As a result, households in El Paso saw their electric and gas bills rise from a combined average of $189 before summer to about $219 in the fall. Households in every major Texas city likewise saw a rise in power and gas bills last year as the intense summer heat elevated demand and prices for electricity and natural gas.

And crops such as cotton, one of the main things farmers in the El Paso area grow, can be negatively affected by excessively hot days. 

Rising heat “impacts the crops that we can grow, and especially when you have those spikes of really, really high heat, and you can basically just ruin an entire crop,” Trudeau said.

Heat islands

However, it’s not equally hot across all corners of the Borderland.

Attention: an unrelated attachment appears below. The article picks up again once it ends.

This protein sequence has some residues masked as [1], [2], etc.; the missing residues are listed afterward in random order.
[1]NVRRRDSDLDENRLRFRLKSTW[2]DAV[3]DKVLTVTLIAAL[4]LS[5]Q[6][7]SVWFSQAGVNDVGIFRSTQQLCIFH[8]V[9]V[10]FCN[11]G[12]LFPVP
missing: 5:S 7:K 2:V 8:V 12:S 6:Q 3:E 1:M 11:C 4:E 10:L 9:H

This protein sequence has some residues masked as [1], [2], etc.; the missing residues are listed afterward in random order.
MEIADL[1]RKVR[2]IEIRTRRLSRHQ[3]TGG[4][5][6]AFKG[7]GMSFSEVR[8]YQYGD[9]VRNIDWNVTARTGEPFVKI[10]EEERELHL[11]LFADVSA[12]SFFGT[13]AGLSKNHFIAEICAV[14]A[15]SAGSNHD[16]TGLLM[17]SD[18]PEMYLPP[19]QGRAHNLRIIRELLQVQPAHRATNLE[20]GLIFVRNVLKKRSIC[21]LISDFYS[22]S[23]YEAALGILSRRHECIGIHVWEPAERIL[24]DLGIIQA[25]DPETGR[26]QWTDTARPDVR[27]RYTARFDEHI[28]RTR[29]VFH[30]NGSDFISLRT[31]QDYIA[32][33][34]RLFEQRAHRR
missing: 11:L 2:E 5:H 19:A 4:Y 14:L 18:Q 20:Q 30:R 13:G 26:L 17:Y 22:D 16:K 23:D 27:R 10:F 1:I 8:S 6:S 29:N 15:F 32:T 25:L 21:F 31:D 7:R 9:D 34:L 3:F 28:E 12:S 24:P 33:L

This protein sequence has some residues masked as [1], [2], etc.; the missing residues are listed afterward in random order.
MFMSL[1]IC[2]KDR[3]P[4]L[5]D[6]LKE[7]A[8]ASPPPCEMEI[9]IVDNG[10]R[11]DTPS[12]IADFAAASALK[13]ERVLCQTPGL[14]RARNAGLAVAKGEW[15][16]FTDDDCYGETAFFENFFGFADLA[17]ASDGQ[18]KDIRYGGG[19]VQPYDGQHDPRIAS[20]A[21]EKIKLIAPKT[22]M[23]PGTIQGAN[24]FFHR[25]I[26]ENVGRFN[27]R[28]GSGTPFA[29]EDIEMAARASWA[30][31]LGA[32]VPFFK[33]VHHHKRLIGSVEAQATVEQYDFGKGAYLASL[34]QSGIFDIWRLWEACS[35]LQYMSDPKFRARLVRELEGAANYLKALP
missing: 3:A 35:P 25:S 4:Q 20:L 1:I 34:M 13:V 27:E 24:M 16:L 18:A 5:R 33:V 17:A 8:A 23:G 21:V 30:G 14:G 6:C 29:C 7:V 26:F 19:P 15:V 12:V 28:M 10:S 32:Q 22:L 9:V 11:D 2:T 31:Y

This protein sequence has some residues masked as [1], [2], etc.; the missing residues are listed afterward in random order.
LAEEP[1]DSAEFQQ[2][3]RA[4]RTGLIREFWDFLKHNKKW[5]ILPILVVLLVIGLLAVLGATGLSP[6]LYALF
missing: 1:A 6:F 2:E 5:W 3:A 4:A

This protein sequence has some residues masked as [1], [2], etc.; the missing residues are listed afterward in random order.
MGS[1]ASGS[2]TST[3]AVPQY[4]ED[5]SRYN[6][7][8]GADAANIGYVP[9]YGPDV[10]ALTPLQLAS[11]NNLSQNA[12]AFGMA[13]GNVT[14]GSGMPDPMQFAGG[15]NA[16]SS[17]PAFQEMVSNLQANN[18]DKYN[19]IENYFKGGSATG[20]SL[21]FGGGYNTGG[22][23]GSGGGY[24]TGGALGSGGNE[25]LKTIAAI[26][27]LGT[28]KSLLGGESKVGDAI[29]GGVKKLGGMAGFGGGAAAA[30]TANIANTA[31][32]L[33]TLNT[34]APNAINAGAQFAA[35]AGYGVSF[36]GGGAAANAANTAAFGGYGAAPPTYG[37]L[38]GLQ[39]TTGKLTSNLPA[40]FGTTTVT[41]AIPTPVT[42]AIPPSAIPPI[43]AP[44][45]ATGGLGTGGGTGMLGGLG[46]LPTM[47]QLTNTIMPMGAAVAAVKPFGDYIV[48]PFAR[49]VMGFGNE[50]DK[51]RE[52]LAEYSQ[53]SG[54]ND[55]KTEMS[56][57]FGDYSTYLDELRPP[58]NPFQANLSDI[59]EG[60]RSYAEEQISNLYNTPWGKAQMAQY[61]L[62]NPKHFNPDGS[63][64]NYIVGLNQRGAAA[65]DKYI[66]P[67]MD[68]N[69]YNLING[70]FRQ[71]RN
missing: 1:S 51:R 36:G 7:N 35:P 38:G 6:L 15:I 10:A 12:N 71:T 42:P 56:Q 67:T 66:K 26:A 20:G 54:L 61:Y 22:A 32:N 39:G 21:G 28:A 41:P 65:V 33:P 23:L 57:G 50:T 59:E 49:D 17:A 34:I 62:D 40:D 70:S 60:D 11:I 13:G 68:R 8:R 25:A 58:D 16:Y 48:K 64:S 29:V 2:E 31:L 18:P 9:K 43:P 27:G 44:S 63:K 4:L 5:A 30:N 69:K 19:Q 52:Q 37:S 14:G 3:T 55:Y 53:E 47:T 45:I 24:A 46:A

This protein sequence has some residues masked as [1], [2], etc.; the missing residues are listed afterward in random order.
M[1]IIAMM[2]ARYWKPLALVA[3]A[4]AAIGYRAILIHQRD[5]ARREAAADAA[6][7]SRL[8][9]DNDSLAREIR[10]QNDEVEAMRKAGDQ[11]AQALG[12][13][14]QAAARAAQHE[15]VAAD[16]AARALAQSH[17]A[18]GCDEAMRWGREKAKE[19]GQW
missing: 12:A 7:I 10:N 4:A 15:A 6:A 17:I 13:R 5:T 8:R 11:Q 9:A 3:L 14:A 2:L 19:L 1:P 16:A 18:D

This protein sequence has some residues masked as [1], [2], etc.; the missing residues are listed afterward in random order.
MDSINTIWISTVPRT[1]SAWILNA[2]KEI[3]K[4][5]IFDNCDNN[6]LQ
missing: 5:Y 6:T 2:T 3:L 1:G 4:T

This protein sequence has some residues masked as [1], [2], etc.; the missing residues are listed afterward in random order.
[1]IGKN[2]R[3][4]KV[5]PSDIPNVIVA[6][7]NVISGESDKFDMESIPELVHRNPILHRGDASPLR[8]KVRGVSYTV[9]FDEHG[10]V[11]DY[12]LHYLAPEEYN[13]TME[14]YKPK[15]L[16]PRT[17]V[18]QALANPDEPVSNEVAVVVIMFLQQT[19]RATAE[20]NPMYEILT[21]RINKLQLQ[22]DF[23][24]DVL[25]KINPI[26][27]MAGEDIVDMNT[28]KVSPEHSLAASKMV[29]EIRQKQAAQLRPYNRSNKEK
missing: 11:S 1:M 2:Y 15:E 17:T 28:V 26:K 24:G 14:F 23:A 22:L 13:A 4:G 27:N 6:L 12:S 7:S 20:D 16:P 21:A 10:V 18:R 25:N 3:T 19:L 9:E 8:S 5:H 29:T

The city of El Paso’s climate chief, Nicole Alderete-Ferrini, this year has started crafting a long-term plan to address climate change in the El Paso region. She has said that preserving open space – such as desert abutting housing developments – is a key strategy to prevent the city from getting even warmer. 

The so-called urban heat island refers to the effect in areas of the city that are covered in concrete and asphalt with little shade and can be as much as 17 degrees warmer than the coolest parts of El Paso.  

A study the city conducted in 2020 to map heat in El Paso showed the hottest areas of the city are mostly neighborhoods near Interstate 10 and on the East Side. The coolest areas in El Paso, meanwhile, are near golf courses or tree-lined areas like the El Paso County Club in the Upper Valley, or at the edges of the city near John Hayes Street on the far East Side.